The word “sin” has fallen out of favor. We talk about struggles, brokenness, or unwanted behaviors (words we use all the time at Regen), but acknowledging sin actually opens us to divine mercy in a different, much-needed, way.
I think most of us have a love-hate relationship with mercy.
We love mercy because we need it, and we hate mercy for the same reason.
The fact that God is merciful is integral to Christianity. It’s at the heart of the incarnation and crucifixion. While lost in our sin and sickness, God came to us in Christ, befriended us, healed us, and forgave us the wrongs we’ve done. Thank God for His mercy!
At the same time, at the heart of Christianity is the reality that on our own, we are not God’s friends, we’re rebellious, adulterous, idolatrous, and hopelessly self-centered. For many reasons, this is hard to accept and harder to admit.
It is one thing to acknowledge that we all make mistakes, have lapses in judgment, or engage in misguided attempts to resolve our internal psychological angst stemming from childhood wounds. It is another thing to face our problem with sins—those things we have done and left undone that are in fact evil.
Acknowledging we do evil things means three things for us.
First, it strikes at our sense of identity. If I make a mistake, I’m like everyone else. If I do evil, who am I like then?
Second, it sets our actions in relation to God. Struggles can remain personal—they’re about me wanting to be more the person I want to be. But to sin means I’ve violated a boundary of Someone else’s making.
Third, while we may learn from our mistakes and grow through trials, sins carry a force that exceeds my ability to resolve. The enemy may paint a caricature of God’s commands as arbitrary, uptight rules enforced by a stodgy old man making too big a thing of the rules when people are just trying to relax and have a good time. But Scripture reveals sin to be serious, carrying death like a disease and infecting the earth (see Romans 5:12). God is not a killjoy. Sin is the literal killer of joy.
With all this said, the point of this post is not to get us overly focused on sin, but rather to increase our hunger for mercy.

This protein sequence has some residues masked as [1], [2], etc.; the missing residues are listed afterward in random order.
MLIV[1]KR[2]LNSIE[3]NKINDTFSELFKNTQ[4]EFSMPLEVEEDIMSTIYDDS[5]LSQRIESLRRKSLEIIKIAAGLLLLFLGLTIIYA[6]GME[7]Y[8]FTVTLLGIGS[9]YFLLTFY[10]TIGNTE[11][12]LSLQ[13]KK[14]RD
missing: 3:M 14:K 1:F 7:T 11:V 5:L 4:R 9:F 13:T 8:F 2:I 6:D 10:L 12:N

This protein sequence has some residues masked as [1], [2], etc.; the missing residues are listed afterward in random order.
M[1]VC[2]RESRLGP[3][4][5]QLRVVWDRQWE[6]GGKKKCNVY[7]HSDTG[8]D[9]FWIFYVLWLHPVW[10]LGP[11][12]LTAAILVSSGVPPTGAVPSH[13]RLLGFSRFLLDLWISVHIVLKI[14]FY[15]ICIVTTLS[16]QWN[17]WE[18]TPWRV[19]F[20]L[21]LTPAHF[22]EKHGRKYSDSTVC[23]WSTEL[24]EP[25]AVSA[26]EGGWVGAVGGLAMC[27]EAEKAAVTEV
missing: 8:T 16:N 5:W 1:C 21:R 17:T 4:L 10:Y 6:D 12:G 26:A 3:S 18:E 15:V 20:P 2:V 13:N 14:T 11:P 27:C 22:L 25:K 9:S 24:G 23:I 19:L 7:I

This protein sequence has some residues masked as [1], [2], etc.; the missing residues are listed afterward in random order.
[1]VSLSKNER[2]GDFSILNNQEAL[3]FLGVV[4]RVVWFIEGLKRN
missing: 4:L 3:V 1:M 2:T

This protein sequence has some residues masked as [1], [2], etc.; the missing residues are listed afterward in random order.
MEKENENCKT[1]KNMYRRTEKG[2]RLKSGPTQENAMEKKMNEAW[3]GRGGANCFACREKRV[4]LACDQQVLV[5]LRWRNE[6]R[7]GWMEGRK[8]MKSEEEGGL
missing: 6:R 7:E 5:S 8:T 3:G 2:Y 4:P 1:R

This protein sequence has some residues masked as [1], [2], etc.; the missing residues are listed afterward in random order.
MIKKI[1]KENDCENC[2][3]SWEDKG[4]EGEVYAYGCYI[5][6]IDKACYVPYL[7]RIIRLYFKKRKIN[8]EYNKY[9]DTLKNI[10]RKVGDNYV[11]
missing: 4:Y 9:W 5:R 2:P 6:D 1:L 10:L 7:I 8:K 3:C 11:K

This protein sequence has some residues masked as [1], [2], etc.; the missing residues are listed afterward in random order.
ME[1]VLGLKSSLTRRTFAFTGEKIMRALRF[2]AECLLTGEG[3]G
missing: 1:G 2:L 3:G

God cares about the intensity of your temptations, your feelings of isolation, the reality that you didn’t choose these attractions, your childhood wounds and trauma, the plain truth that others have it easier than you in some ways, and even about your stressful day. He cares more than you know. Perhaps right now, He just wants to hold and comfort you.
But if you never sense God convicting you of sin, the something is wrong. And if you say you love others but are unwilling to talk about sin (not all the time!), then you may be depriving them of what they most need. When we fail to acknowledge our sin, we turn away from the mercy we need that He desires to give.
It might not be fashionable to talk about sin these days, but it is lifesaving to do so.
Before you go, one thing more.
The mercy God gives cost Him. The old sacrificial system was no sweat off His back. As He says in the psalms: every animal on a thousand hills is his (Psalm 50:10-12). He made them and He can make more. But the crucifixion is different. God the Son became embodied, suffered, and died. The cost of the mercy He has for you was His betrayal, abandonment, rejection, mocking, spitting, brutality, torture, nakedness, humiliation, shame, and death.
“This is my body, given for you” aren’t just symbol or metaphor. Jesus was speaking of the life-saving cure we need.
Andrew Comiskey once wrote that God’s mercy, like water, flows to the lowest place.
This Lent, let’s acknowledge our sin and call it what it is so that God’s mercy can flow. And as we walk with others in bondage to sin, let’s have empathy, kindness, and compassion for their wounds and hurts, but for mercy’s sake, let’s not forget about sin.
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Make sure to check out the latest podcast of Becoming Whole here – The Life in Confession